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Beta-blockers increase diabetes risk

Those patients who take beta-blockers to lower their blood pressure levels could face a 50 per cent increased risk of developing diabetes, according to new research.
A new study has made the shocking revelation that using older drugs that are no longer recommended for treating high blood pressure could increase the risk of developing diabetes by 50 per cent, when compared to newer drugs.
Beta-blockers and diuretics have been standard medication for over 30 years, yet they could massively increase risk as well as not being as effective as newer medication. Blood pressure patients already face an increased risk of diabetes.
The study indicates that over 8,000 Britons per year could be getting diabetes unnecessarily as a result of the older drugs. Up to two million patients have previously been on beta-blockers at one time.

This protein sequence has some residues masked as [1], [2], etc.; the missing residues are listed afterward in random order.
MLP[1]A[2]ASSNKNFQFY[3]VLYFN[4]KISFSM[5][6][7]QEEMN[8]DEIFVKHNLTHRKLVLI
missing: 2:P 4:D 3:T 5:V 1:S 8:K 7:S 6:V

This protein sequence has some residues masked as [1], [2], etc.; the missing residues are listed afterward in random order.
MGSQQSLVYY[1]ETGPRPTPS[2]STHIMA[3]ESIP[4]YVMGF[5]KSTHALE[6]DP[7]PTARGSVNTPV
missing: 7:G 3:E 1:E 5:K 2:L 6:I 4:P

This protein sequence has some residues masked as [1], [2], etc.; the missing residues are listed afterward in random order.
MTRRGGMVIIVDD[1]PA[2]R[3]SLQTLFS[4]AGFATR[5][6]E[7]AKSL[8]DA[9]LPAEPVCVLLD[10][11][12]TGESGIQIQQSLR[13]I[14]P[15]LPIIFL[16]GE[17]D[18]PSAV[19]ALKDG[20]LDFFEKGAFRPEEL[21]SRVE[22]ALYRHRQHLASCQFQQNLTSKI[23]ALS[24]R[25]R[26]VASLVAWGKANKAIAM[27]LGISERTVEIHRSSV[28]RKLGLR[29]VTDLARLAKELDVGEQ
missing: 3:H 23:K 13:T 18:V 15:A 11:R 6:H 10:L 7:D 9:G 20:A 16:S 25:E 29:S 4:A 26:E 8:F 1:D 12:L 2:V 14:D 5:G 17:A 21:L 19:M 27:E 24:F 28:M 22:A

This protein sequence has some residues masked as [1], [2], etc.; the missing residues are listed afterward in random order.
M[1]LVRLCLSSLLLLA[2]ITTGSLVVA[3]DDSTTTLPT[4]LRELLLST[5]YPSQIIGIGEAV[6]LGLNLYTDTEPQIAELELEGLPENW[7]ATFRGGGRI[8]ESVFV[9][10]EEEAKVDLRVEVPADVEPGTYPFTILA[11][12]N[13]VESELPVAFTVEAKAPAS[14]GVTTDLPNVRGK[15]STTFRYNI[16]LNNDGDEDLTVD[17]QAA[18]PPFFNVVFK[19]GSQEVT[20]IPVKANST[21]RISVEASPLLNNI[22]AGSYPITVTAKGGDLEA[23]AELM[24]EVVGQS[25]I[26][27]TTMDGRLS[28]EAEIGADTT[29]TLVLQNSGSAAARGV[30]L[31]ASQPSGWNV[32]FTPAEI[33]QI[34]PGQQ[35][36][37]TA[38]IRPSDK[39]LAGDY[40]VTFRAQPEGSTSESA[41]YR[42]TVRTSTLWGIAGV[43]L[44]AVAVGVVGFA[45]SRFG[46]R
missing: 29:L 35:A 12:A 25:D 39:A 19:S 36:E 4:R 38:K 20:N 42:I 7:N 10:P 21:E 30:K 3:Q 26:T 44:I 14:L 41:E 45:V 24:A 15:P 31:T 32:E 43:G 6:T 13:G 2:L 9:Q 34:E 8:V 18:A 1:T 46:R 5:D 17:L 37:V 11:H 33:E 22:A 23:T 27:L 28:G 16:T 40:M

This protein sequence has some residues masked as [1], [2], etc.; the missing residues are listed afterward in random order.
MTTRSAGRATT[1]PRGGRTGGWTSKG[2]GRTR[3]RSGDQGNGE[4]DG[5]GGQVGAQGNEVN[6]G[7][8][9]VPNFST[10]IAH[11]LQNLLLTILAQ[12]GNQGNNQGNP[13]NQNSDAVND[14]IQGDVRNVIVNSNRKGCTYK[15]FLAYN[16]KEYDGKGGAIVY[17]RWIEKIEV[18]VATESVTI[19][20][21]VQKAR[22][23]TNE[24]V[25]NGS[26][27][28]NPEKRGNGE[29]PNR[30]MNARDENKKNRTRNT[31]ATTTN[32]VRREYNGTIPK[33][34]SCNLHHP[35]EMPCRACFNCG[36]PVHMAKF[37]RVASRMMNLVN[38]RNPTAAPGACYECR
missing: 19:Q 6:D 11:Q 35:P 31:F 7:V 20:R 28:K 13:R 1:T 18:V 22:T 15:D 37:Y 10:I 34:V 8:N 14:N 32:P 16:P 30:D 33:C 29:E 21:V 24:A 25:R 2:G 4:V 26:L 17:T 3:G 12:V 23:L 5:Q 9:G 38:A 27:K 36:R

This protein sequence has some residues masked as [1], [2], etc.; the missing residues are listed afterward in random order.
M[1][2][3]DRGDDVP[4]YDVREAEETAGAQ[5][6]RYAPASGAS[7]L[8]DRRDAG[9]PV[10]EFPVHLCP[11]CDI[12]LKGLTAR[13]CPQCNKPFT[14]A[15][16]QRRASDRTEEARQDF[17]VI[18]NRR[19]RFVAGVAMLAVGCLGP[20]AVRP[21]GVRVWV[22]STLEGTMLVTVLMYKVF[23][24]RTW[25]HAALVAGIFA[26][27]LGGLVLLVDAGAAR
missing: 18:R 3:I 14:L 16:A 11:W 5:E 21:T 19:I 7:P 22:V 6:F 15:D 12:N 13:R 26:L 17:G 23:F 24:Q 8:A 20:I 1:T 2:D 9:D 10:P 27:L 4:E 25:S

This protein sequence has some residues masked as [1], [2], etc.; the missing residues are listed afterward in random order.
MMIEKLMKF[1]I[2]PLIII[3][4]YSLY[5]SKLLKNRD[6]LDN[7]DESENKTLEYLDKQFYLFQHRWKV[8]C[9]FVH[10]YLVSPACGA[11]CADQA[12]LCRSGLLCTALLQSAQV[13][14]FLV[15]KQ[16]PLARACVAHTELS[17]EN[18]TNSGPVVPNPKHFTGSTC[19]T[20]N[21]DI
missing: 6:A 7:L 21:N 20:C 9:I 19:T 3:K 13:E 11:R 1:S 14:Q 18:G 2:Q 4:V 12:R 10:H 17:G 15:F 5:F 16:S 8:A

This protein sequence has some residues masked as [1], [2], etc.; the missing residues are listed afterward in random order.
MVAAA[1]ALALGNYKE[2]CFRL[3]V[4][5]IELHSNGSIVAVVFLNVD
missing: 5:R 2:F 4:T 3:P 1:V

Doctors have now changed their approach, and will use newer ace inhibitors and calcium channel blockers to treat blood pressure in their patients.
The Co-director of the International Centre for Circulatory Health at Imperial College London, Professor Neil Poulter, said: “Chances of a patient with raised blood pressure developing diabetes can be cut by the newer treatment irrespective of the patients initial level of risk. Many new cases of diabetes could be prevented as a result, if GPs avoid prescribing the older treatments to hypertensive patients unless they specifically require them.”
Experts stress that the benefits of the drugs outweigh the risk in some cases.

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